As negotiators hammered out the details of the new global climate agreement, renewable energy leaders were present in Paris en masse, developing alliances and partnerships to continue building a new energy economy based on renewable energy.
For the first time at a UN climate conference, renewable energy took center stage during the so-called "renewable energy track." Dozens of events were held, culminating with Energy Day on December 7 in the context of the Lima-Paris Action Agenda. As one participant noted, "the negotiations are focused on the problems of climate change; here in this room we're dealing with solutions."
There was a red thread that ran through every discussion, and it was confirmed by virtually every speaker from the renewable industry, leading businesses, and governments (rich and poor alike): renewable energy is the preferred choice, here and now. It is reliable and cost-competitive: good for the climate, good for jobs and good for communities.
Take RE100, for example, a global business initiative whose members have committed to sourcing 100% of their electricity from renewables. Fifty three of some of the world's largest companies are now participating, with more coming on board all the time. Google, one of the latest to join, accompanied its announcement with "the largest, and most diverse, purchase of renewable energy ever made by a non-utility company." Their reason for doing so? "These contracts not only help minimize the environmental impact of our service--they also make good business sense by ensuring good prices."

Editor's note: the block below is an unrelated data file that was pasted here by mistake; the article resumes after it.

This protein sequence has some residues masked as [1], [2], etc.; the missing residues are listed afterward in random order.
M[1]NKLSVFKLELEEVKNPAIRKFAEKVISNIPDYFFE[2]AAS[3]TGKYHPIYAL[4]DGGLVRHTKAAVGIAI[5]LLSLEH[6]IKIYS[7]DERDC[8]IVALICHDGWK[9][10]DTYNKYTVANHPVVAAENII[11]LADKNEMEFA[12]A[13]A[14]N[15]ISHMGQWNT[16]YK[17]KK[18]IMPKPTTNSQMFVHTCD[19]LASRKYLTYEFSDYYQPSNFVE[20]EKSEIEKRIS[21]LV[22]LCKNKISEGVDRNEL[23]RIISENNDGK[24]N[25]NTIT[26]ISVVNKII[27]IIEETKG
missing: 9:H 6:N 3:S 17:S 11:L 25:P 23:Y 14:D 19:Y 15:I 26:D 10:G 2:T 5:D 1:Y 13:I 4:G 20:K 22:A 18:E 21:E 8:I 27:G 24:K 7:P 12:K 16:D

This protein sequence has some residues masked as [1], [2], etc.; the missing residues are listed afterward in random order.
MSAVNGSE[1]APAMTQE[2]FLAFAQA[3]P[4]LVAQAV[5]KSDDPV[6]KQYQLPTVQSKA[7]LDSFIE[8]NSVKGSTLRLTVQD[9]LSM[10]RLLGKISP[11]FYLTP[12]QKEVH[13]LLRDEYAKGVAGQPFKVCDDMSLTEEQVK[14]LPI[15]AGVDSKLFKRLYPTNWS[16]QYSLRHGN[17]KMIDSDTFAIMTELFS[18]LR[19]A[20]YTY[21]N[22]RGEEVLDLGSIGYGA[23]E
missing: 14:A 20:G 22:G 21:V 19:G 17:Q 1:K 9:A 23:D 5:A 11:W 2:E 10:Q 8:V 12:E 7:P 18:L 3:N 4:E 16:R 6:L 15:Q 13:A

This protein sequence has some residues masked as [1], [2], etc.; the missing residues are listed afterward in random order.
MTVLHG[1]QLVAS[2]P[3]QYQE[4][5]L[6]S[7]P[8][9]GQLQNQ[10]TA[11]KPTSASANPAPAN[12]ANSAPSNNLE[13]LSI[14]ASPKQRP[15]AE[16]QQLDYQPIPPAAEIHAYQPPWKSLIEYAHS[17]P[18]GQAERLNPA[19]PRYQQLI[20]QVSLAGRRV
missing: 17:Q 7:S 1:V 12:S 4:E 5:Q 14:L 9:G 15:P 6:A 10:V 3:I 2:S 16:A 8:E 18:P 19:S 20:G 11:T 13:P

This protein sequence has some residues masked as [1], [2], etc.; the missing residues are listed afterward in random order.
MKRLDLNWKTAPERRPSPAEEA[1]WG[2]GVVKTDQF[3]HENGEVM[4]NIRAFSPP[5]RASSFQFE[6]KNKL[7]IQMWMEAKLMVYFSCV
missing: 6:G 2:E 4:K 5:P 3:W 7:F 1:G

Consider the Manila-Paris Declaration, signed at the start of the conference by 43 of the world's most vulnerable countries, which called for the Paris agreement to require 100% renewable energy production by 2050. They did so in full recognition that this provision would apply to not only to wealthy countries, but to themselves.
And then the mayors came to town. On 4 December, 1000 mayors and local leaders signed the "Paris City Hall Declaration" committing to "support ambitious long-term climate goals such as a transition to 100% renewable energy in our communities, or an 80% greenhouse gas emissions reduction by 2050."
Though the Paris conference is over, we predict the "100 percent renewables" trend has only just begun.
How important is R&D to accelerating the transition?
This issue garnered a lot of attention in Paris. Several leading countries launched Mission Innovation, recognizing that "[a]ccelerating widespread clean energy innovation is an indispensable part of an effective, long-term global response to our shared climate challenge; necessary to provide affordable and reliable energy for everyone and to promote economic growth; and critical for energy security."
And the Breakthrough Energy Coalition was launched by Bill Gates and other CEOs to foster innovation through "a dramatically scaled up public research pipeline linked to truly patient, flexible investments committed to developing the technologies that will create a new energy mix."